Seizures are disruptions in the brain that can alter your behavior or perception of the world around you for a temporary period of time. When asked what a seizure looks like, many people tend to envision a scene from their favorite medical tv series or movie. While some types of seizures may resemble what is shown in these shows or movies, it is important to note that not all seizures look the same. In fact, there are different types of seizures that can occur and this can affect how a seizure looks when it is occurring. However, seizures can also start out as one type and then become another type.
There are two main types of seizures. The first type are known as focal seizures, which originate in a specific part of the brain. This type of seizure is sometimes called a partial seizure and it can often be confused for symptoms of a mental or nerve disorder. This is because focal seizures trigger physical and emotional effects in the body that make you experience things that are not actually there. In some cases, focal seizures can turn into a tonic-clonic seizure.
The second type is known as generalized seizures, which are caused by nerves misfiring on both sides of the brain. There are six different types of generalized seizures:
Tonic-clonic (grand mal)
Grand mal seizures are the most noticeable type of generalized seizure because they cause the body to stiffen, jerk, and shake. Additionally, they also cause a loss of consciousness and possible loss of bladder and bowel control. Most grand mal seizures can last about 1-3 minutes.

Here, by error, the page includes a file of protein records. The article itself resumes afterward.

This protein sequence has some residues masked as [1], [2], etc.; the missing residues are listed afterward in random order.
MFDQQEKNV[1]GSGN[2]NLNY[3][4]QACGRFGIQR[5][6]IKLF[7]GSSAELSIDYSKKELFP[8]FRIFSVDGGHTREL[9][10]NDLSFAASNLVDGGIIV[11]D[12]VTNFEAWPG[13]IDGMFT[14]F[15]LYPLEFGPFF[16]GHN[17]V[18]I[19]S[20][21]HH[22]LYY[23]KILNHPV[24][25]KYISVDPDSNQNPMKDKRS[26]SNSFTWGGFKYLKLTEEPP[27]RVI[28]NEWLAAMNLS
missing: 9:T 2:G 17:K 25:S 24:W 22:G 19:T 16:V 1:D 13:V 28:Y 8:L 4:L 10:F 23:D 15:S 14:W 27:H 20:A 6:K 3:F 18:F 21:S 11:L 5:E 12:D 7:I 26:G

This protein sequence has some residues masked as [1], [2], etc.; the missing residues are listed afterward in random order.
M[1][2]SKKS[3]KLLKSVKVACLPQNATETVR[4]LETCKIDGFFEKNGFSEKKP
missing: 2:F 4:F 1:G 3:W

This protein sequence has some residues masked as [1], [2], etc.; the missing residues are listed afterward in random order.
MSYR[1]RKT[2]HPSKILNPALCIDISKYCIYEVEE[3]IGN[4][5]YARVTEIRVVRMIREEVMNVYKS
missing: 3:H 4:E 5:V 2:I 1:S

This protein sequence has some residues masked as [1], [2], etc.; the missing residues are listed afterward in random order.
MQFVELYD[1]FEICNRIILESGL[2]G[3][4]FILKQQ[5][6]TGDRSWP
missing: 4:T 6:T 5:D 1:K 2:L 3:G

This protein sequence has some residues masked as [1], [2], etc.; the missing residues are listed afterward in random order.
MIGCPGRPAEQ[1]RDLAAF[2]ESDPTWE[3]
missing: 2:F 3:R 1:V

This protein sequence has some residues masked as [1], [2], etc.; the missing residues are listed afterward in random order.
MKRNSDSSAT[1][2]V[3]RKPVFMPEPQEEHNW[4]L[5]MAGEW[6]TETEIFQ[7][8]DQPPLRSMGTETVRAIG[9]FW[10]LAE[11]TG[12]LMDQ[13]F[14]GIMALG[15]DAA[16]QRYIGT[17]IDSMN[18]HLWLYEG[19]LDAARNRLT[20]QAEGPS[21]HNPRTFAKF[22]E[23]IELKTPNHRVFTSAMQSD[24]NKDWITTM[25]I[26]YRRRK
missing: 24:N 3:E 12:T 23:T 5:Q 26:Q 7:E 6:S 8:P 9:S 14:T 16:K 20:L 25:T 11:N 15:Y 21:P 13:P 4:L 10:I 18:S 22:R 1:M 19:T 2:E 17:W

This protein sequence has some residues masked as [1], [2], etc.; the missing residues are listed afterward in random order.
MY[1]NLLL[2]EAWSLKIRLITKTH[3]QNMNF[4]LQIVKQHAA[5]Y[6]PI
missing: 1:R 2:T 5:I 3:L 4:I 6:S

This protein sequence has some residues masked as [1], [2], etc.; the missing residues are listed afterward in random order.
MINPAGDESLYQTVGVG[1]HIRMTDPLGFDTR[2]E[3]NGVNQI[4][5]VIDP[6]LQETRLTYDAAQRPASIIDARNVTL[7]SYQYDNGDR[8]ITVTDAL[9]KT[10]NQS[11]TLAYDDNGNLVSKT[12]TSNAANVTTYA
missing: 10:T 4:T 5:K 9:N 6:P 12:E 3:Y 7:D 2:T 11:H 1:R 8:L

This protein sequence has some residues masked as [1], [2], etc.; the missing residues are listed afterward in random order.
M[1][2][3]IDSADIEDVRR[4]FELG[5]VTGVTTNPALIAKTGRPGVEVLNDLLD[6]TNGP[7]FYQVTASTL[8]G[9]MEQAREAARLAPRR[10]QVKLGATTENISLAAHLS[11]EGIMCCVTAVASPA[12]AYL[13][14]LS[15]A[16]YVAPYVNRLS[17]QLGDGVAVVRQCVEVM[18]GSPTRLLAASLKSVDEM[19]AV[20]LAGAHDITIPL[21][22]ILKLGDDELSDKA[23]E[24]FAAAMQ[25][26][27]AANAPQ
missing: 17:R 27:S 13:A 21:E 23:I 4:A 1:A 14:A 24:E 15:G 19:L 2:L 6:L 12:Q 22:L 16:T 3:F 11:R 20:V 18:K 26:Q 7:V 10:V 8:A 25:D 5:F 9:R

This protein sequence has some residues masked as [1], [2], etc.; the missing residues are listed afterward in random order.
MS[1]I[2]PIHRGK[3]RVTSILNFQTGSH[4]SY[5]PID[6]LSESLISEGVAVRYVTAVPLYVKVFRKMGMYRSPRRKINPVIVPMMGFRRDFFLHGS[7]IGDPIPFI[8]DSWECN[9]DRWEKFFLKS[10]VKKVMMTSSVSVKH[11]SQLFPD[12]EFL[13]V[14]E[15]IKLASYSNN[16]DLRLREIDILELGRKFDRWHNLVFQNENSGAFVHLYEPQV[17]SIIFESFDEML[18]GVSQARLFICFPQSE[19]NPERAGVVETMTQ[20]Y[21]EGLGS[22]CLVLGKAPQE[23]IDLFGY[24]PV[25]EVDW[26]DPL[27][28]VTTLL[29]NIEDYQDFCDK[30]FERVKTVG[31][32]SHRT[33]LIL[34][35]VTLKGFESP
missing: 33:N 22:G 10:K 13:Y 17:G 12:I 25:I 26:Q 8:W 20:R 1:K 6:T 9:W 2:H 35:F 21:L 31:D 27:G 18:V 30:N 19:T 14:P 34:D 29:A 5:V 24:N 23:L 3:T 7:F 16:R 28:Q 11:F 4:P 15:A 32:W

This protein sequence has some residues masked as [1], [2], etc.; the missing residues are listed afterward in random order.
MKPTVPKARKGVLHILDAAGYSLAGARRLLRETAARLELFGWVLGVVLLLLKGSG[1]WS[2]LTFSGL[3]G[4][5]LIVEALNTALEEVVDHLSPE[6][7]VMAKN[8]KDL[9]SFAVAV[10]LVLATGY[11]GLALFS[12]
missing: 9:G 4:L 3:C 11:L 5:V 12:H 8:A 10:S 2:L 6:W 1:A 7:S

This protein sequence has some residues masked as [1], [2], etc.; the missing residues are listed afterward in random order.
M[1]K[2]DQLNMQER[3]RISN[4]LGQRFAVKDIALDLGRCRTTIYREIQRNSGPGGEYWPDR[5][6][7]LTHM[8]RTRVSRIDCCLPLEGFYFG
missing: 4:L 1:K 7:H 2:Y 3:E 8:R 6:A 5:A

Tonic seizures are characterized by the tensing up of muscles in the arms, legs, or core that last less than 20 seconds. Most tonic seizures occur while sleeping, however they can cause a loss of balance or falls if they occur while standing up. For this reason, they are sometimes called “drop attacks”. Tonic seizures are usually associated with Lennox Gastaut syndrome.
Atonic seizures are characterized by sudden muscle limpness that lasts less than 15 seconds. The sudden loss of muscle function associated with atonic seizures looks like suddenly dropping something or falling.
Clonic seizures are characterized by rhythmic muscle spasms in the face, neck, and arms that generally last several minutes. In fact, the main difference between clonic and myoclonic seizures is the amount of time they last. Clonic seizures generally last longer and has a more regular jerking pattern.
Myclonic seizures are characterized by short jerking movements in the head, neck, and arms. This type of seizure usually occurs on both sides of the body in clusters and takes place in the morning. Unlike clonic seizures, however, myoclonic seizures are extremely quick and generally lost only 1-2 seconds.
Absence (petit mal)
Absence seizures are characterized by a sudden disconnection to the people around you, as well as a lack of response. People who are experiencing an absence seizure will likely stare blanking into space, be unresponsive, and their eyes may roll back into their head. This type of seizure generally only lasts a few seconds, however the person who had the seizure may not remember having one. Most absence seizures occur in children under the age of 14.
Dr. Kashouty, a diplomate of the American Board of Psychiatry and Neurology (ABPN), practices general neurology with fellowship trained specialization in clinical neurophysiology. Dr. Kashouty finds the form and function of the nerves and muscles the most interesting part of neurology, which is what led him to specialize in neurophysiology with more emphasis on neuromuscular conditions. He treats all neurological diseases, but his main focus is to treat and manage headaches, movement disorders and neuromuscular diseases.